posted by griphus at 8:41 AM on December 28, 2012 [10 favorites]


I agree with the people who think you should go. The movie will be the focus of attention, and you won't have to be confronted with the sort of awkward social interaction that (I assume) you fear.
posted by thelonius at 8:42 AM on December 28, 2012


You go to a movie and afterwards you actually have something in common to talk about... the movie. It is actually one of the easiest ways to meet someone new.

cripes yes.
posted by edgeways at 8:42 AM on December 28, 2012 [1 favorite]


Look at this outing as good practice for becoming more comfortable and social with people you've just met.
posted by orange swan at 8:46 AM on December 28, 2012


What griphus said. Don't talk yourself out of what will probably be a great time. One more person is no big deal, and you'll probably like her. You'll be fine.
posted by Rustic Etruscan at 8:47 AM on December 28, 2012


Not going is a real good way to not get invited next time.
posted by Rock Steady at 8:47 AM on December 28, 2012 [3 favorites]


Go. Worst comes to worst you've seen a movie you wanted to see. Best case scenario you meet a new person and they are nice.
posted by wwax at 8:56 AM on December 28, 2012 [1 favorite]


If you can be open about being shy, try telling your friend "I tend to get quiet and shy around people I don't know well. So if I end up all quiet, it's just how I am and it's nothing personal about you or your friend." Also, ask her some questions about her friend. That way you won't be walking in completely blind.
posted by nooneyouknow at 8:57 AM on December 28, 2012 [8 favorites]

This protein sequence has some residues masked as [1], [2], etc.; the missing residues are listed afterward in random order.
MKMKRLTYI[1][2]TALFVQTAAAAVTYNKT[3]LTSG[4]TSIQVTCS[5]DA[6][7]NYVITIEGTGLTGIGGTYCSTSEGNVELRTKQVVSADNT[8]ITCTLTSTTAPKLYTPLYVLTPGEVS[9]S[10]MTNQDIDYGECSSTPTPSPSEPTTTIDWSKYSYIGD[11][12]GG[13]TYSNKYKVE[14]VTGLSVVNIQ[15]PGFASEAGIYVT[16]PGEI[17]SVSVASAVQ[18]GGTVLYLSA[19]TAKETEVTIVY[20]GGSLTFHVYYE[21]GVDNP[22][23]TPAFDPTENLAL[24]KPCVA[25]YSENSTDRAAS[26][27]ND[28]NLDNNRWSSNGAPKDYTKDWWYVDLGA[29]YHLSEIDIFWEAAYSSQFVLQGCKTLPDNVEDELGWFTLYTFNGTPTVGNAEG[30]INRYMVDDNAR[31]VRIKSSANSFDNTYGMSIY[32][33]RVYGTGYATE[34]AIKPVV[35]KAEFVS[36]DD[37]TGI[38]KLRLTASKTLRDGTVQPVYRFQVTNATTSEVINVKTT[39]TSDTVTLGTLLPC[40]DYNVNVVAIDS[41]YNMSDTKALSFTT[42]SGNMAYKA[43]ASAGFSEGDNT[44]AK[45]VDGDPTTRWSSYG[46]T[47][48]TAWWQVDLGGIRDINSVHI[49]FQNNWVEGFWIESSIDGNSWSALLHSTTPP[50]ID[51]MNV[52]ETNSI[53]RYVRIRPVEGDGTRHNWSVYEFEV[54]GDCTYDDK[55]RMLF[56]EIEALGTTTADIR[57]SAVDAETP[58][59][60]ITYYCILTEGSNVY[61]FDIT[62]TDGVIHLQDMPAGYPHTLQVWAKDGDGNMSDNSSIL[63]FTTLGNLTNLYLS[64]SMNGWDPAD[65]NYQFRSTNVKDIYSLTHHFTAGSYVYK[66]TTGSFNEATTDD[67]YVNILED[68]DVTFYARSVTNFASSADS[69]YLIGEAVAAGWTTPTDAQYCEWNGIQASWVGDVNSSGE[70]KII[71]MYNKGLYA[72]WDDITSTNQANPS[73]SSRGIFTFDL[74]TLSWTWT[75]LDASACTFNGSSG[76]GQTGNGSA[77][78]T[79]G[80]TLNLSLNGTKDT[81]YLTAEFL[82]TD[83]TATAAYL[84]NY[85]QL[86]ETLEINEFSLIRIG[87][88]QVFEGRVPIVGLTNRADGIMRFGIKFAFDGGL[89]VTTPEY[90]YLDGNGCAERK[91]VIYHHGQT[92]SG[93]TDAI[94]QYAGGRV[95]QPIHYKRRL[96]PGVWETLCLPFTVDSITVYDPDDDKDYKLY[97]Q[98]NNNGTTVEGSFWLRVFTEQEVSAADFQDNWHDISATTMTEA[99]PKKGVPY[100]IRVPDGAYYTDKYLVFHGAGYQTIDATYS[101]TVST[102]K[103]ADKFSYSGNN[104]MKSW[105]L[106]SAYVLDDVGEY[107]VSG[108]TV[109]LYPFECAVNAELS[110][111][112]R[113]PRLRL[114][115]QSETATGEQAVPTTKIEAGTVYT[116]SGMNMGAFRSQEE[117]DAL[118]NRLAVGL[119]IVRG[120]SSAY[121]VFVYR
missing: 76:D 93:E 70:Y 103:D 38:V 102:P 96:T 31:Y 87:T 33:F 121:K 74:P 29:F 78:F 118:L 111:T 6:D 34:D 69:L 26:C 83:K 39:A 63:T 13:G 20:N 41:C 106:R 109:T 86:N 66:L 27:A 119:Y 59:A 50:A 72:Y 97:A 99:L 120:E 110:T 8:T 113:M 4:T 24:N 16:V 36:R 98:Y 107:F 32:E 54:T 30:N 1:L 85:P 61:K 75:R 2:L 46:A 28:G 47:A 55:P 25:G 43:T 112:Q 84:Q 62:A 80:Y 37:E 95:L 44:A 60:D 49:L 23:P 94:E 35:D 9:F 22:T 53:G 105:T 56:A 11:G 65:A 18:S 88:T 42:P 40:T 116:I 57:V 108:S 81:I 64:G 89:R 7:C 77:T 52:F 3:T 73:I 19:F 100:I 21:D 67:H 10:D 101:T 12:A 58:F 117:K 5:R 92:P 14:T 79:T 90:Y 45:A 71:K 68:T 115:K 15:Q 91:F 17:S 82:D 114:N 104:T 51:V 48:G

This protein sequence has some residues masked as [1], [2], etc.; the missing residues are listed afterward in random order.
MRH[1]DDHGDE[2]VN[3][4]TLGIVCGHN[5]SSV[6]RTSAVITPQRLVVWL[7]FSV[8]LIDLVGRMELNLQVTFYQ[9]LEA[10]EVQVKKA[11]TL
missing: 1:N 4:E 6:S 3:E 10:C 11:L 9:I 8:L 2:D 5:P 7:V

Friend invited someone else to hang out with us should i still go?

Yes. It is considered socially appropriate to invite other people along to casual outings like this. It would be considered socially awkward or otherwise red-flaggy to bail out because you can't handle another guest (particularly when the outing is a movie where you won't be socializing with each other too much, anyway). You should be a gracious friend and still go. Look at it as the opportunity to go to the movie with your friend and her other friend, not a burden/crisis.
posted by deanc at 9:15 AM on December 28, 2012


I understand the anxiety around being an introvert. It's frustrating to be inhibited from expressing who you are around unfamiliar people. I'm sure you were looking forward to the ease of a night out alone with your friend. But I agree that this new situation is a good opportunity. Some suggestions:

Ask your friend to tell you a bit about the new person. You may already have something in common.

Prepare for the post-movie hang out time.
- Read a few reviews of the movie. You can talk about what the reviewers said -- to hold up your end of the conversation without having to formulate your own opinion on the fly.
- Always read the news before you go out to socialize. And the sports highlights.
- Have some good photos ready to show. A couple pics of your pets. A small number of images from your travels.

Good luck.
posted by valannc at 9:16 AM on December 28, 2012 [3 favorites]


I feel you, I tend to clam up around strangers too. But I agree with the posters above that if she's a friend of a friend, you'll likely like her, and moreover a movie is probably the least social-interaction-heavy activity you could go do. So go out! And yeah it's totally fine to warn your friend about your shyness (she's likely already aware of it, no?)--in my experience people are generally more comfortable with 'openly shy' people than with someone they think dislikes them or is judging them somehow.
posted by Papagayo at 9:20 AM on December 28, 2012


I think I hear where you're coming from – you agreed to one type of outing with your friend, and then the paramaters changed without your input. I have a friend that used to do that all the time, and I would have a hard time with it.

But! If you want a different type of event with your friend another time, you can take the initiative to set something up yourself. For now, assume your friend is trying her best, and – as folks outline above – roll with it. It might be fun.